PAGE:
Mary Ann

    mcarva
    Hi mcarva
    Sure does help to receive support from others and also to know that we often go thru the same symptoms and therefore I am not crazy, or then again, maybe we are all crazy!!! On Saturday I went about 50 miles south of where I live to a huge Flea Market. I went with two friends, it was my turn to drive but was so tired and my very bones ached so much I had one of my friends drive my car. The market is huge and we separated and said we'd meet in 2 hours. I made about an hour and each step felt like my last (sometimes I tend to exaggerate, just a bit). Anyway I finally went to the gate where we decided to meet and 1 and 15 minutes early. Now, here is the chemo brain part. The next morning when I got up (I live alone except for my main caretaker, my 17 year old Jack Russell) I was so disgusted at having my day at the flea market spoiled by aches and pains, I got in the car, drove the 50 miles,re-did the flea market (spent another $70), stopped for grocery shopping on way home and came home and fell across the bed for a couple of hours. But I "erased" the bad day at the flea market. Can you relate to that experience at all? Maybe it would be better if you didn't, cause I sure can't go along repeating experiences that don't suit me. Sure never felt that way before.
    I had NHL, diagnosed in Oct 09, radiation, then chemo cause cancer discovered due to spontaneous break of right arm and break could not be treated during radiation and chemo. Had to heal on its' own.. Am now in remission, next PET early August. Never thought remission would give me so much trouble, like, it's over for now, let's get on with life. Whoops, am too tired, food turns my stomach (Oh no, am I pregnant - don't think so since I'm 73 years old) well, if I'm 73 am I too old for cure? No, of course not, why do I doubt everything?

    Went to Moffit Cancer Ctr in Tampa, first they said whole shoulder needed replacing, now they stay bone healing looks strong enough to avoid replacement. Am in physical therapy now for mobility and strenthening of arm. Arm was held against my side since Oct till PT in late May started. Have some mobility and strength back; but can't lift arm above waist level and was told probably won't get full use back. My very favorite thing is to walk in pool (because of post-polio legs are not too strong), but I can walk in pool. About 11 years ago I planted Chinese bamboo at corner of pool cage and have great shade with bamboo but mostly love sound bamboo makes when wind, no matter how slight, blows. The sound is musical to me and very relaxing.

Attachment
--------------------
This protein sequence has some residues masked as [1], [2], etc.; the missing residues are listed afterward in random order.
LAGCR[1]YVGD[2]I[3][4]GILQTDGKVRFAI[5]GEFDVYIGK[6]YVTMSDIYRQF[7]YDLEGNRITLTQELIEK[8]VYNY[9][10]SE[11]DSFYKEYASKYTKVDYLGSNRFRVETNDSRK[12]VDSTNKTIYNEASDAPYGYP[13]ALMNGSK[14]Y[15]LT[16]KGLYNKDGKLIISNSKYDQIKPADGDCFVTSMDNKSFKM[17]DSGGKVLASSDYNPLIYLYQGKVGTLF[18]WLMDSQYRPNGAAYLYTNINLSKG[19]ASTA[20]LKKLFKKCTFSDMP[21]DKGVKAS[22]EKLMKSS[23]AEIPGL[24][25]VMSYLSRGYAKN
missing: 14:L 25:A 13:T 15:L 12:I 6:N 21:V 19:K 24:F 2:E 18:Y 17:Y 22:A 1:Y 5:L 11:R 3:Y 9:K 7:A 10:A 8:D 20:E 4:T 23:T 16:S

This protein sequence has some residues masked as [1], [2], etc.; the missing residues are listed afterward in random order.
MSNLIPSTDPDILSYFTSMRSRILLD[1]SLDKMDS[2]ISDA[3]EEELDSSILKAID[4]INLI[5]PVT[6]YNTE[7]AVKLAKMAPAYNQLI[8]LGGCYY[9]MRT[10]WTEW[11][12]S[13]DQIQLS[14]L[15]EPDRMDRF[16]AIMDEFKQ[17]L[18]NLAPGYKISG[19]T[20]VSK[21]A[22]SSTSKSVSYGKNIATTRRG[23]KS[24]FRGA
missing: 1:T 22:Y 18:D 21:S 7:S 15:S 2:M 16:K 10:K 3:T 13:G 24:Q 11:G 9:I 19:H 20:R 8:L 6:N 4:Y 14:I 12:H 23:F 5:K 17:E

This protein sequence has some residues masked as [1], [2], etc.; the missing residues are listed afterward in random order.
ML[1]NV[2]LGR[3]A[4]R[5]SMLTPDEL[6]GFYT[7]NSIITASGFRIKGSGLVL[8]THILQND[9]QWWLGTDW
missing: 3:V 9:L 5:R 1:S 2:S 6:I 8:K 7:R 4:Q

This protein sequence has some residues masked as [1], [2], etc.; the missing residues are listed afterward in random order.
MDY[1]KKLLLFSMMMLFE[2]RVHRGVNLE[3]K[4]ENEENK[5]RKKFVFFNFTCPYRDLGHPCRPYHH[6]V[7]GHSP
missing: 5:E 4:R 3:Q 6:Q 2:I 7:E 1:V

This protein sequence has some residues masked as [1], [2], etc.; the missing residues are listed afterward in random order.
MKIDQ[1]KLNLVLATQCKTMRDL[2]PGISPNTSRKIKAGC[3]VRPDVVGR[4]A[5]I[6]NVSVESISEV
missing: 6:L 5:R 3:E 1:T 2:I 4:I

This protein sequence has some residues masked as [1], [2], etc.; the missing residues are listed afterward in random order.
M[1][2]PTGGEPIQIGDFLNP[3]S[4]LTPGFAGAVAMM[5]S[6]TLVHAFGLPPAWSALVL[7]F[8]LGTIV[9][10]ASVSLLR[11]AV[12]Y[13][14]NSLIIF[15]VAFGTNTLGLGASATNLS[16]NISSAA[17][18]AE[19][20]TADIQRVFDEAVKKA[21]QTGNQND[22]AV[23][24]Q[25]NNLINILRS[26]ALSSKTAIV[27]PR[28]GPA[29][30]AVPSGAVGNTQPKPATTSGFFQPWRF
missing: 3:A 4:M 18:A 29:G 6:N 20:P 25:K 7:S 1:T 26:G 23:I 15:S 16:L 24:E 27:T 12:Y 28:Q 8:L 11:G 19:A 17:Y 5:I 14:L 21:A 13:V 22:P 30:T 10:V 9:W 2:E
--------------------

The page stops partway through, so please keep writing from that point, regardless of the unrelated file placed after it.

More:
I had BMB, and bone biospy. I will NEVER understand doctors attitude that they don't give pain meds for those procedures. I think each and every one of docs should have procedures done once a month until they get the picture. I asked why and was told "They don't like to overuse pain meds." DUH, who is "they." The doctors????? Personally I was not too concerned about "overusing" pain meds. With the broken bone in arm and shoulder I had enough pain to share with each and every doctor. I did take care of myself to some extent. I had 5 mg percocet, and took 1 when got to hospital and one a few hours later when doctor finally showed up. Doctor scheduled didn't show and the hospital staff scrambled to find another. Good guy, he didn't want to continue after he got the bone, didn't want to go futher for marrow, but I told him I was not going thru this again in the next couple of days, to go for it. He said I was sure a tough ole woman, didn't tell him I had taken care of my own pain meds.
    Have to end this and write out bills (UGH) Have a good day, take deep breathes and search out the positive in your life and enjoy.
    Hestia
  • judyy
    judyy Member Posts: 19
    Hestia said:

    mcarva
    Hi mcarva
    Sure does help to receive support from others and also to know that we often go thru the same symptoms and therefore I am not crazy, or then again, maybe we are all crazy!!! On Saturday I went about 50 miles south of where I live to a huge Flea Market. I went with two friends, it was my turn to drive but was so tired and my very bones ached so much I had one of my friends drive my car. The market is huge and we separated and said we'd meet in 2 hours. I made about an hour and each step felt like my last (sometimes I tend to exaggerate, just a bit). Anyway I finally went to the gate where we decided to meet and 1 and 15 minutes early. Now, here is the chemo brain part. The next morning when I got up (I live alone except for my main caretaker, my 17 year old Jack Russell) I was so disgusted at having my day at the flea market spoiled by aches and pains, I got in the car, drove the 50 miles,re-did the flea market (spent another $70), stopped for grocery shopping on way home and came home and fell across the bed for a couple of hours. But I "erased" the bad day at the flea market. Can you relate to that experience at all? Maybe it would be better if you didn't, cause I sure can't go along repeating experiences that don't suit me. Sure never felt that way before.
    I had NHL, diagnosed in Oct 09, radiation, then chemo cause cancer discovered due to spontaneous break of right arm and break could not be treated during radiation and chemo. Had to heal on its' own.. Am now in remission, next PET early August. Never thought remission would give me so much trouble, like, it's over for now, let's get on with life. Whoops, am too tired, food turns my stomach (Oh no, am I pregnant - don't think so since I'm 73 years old) well, if I'm 73 am I too old for cure? No, of course not, why do I doubt everything?